Wednesday, November 18, 2009
Today we sat down for session two of Blathnaid Bergin's "Cooking for Pleasure and Profit: The Business of Making Food Pay". I have to say, she really knows her stuff! She runs a kitchen like a Five-Star General organizes a military assault. Every tiny aspect of the business is put into a system, processed, and spat out with militaristic precision. My German blood really took a shine to this approach!
We went over writing a standard recipe (so that an Average Joe, on his first day on the job, could produce the same apple tart that the ye olde veteran in the corner has been making for years), costing food (everything from a pinch of salt or a drizzle of olive oil is factored into the cost of a dish), portion control, scrutinizing waste, and the importance of management, Management, Management! She suggested a weekly or daily "running of the numbers" to see how your business is faring (McDonald's gets statistics every hour!).
In the end, running a successful food business is about as easy as planning D-Day. This is not to say it cannot be done. You just have to be the right man (or freakishly organized robot) for the job. The perfect candidate has a hard-nosed business sense coupled with a strong creative gene. It helps if the person's a little crazy, too (like inexplicably quitting her secure employment in New York and moving to Ireland to go to cooking school).
Some interesting insights from today's seminar:
- The average restaurant makes 3-6% in returns. Fast food restaurants make around 7-8%. So, unless you are going to start the next McDonald's, maybe put your money in Treasury Bills!
- The kitchen is the engine room of any food business - spend your money there first! No one will see the lovely mosaic on the wall if you cannot open your doors because your oven won't turn on.
- McDonald's has a totally standardized way of producing food. Each Big Mac or McNugget is weighed to a T. They even have calibrated "guns" distributing exact portions of sauce (these guns get reset every morning to guarantee accuracy). This ensures a consistent product, and allows the McDonald's Lieutenants (AKA accountants) to know exactly how much the franchise spends on the ingredients in each item. If you want a successful food business (or any business, for that matter), take a page out of McDonald's book!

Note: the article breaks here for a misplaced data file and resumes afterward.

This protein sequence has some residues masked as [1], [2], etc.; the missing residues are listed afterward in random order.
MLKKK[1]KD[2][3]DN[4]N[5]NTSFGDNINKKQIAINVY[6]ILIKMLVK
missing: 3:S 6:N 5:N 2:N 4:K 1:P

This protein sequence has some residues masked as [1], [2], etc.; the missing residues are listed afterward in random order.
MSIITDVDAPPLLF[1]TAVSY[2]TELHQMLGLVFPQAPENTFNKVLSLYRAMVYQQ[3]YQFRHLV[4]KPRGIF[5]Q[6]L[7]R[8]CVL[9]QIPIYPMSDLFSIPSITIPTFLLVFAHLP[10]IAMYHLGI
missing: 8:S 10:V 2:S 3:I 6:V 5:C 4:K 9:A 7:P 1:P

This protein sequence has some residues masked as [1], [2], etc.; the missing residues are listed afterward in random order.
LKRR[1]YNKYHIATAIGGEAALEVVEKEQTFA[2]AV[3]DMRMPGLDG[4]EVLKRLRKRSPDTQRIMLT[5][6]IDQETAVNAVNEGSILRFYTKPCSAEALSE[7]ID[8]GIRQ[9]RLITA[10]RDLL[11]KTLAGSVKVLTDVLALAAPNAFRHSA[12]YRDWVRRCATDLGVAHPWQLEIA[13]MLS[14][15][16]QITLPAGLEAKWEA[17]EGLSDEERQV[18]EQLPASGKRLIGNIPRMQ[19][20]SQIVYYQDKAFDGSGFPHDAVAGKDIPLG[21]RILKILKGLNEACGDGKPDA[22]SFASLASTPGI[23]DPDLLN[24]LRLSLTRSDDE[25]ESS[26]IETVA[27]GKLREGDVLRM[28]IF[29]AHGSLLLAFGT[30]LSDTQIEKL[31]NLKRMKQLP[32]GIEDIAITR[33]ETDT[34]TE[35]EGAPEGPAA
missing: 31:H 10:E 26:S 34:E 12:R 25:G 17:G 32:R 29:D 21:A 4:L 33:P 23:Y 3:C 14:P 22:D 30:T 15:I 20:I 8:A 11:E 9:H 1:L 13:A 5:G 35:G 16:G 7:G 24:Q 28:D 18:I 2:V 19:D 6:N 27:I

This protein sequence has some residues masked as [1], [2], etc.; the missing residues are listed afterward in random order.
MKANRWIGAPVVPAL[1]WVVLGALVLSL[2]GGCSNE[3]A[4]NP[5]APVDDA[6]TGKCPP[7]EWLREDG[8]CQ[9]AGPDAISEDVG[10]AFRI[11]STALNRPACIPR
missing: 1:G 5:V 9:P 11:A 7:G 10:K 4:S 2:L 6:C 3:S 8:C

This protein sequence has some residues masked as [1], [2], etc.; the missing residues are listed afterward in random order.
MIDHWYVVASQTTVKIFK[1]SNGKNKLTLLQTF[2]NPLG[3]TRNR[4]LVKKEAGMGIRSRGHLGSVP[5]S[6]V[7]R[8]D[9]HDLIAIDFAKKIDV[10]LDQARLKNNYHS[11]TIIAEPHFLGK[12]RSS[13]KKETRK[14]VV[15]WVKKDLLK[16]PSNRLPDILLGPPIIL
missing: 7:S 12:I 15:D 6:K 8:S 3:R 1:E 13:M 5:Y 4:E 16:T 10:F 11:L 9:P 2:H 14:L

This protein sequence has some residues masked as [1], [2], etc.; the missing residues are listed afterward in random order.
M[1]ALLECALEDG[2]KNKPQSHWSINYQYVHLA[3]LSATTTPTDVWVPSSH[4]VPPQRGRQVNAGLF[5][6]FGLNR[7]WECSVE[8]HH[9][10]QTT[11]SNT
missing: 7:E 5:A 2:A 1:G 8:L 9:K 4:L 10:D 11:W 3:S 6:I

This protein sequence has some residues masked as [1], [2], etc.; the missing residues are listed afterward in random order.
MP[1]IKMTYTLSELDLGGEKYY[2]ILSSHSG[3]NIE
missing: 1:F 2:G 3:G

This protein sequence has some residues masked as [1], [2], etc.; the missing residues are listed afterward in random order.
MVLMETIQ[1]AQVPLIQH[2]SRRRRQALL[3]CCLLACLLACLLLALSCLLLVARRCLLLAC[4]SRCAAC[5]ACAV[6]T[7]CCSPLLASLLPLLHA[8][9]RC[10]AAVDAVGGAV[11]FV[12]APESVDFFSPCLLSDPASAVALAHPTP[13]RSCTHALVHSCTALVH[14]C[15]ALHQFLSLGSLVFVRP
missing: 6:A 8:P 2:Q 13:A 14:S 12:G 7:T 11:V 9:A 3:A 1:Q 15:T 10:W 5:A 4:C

- The person who deals with the suppliers & deliveries at the back door of your kitchen should be trustworthy and extremely capable. So many restaurants stick the village simpleton back there to sign the order form and lug the supplies into storage. There is a lot of room for mistakes (and fraud) at this crucial step.
- Replace your black garbage bags with clear ones. Then you'll be able to see (and hopefully regulate) the waste going into them.
- On this same vein, have a clear plastic container at each prep chef's workstation for him to throw away his trash. You'll get a good idea of who is throwing away what!
- Never underestimate the negative effects of a staff member with "a face as long as a wedding weekend" (-Blathnaid) walking around your store and serving your customers.
- Interestingly enough, McDonald's has recently withdrawn from operating in Iceland. Icelanders, in the midst of financial crisis, have almost entirely switched to buying inexpensive, local ingredients from local suppliers. McDonald's, shipping in their ingredients, could not compete with these local prices.
- The dishwasher in any restaurant will have the best idea of which food items are consistently coming back into the kitchen uneaten or unfinished. They should be trained (and feel comfortable!) to approach the head chef and manager with this valuable information.
- Keep records of everything! (Excel follows you wherever you go...)
- Everything in your cold room or dry-store area should be covered, labeled, dated, and signed.
- In order to have a prayer at generating profit, your food should cost, on average, only 30% of what you are actually charging for it.
Before I go, finally a sourdough success! Born November 18th at 9:10 AM; 1 lb, 10 oz. Both the mother and the child are doing well.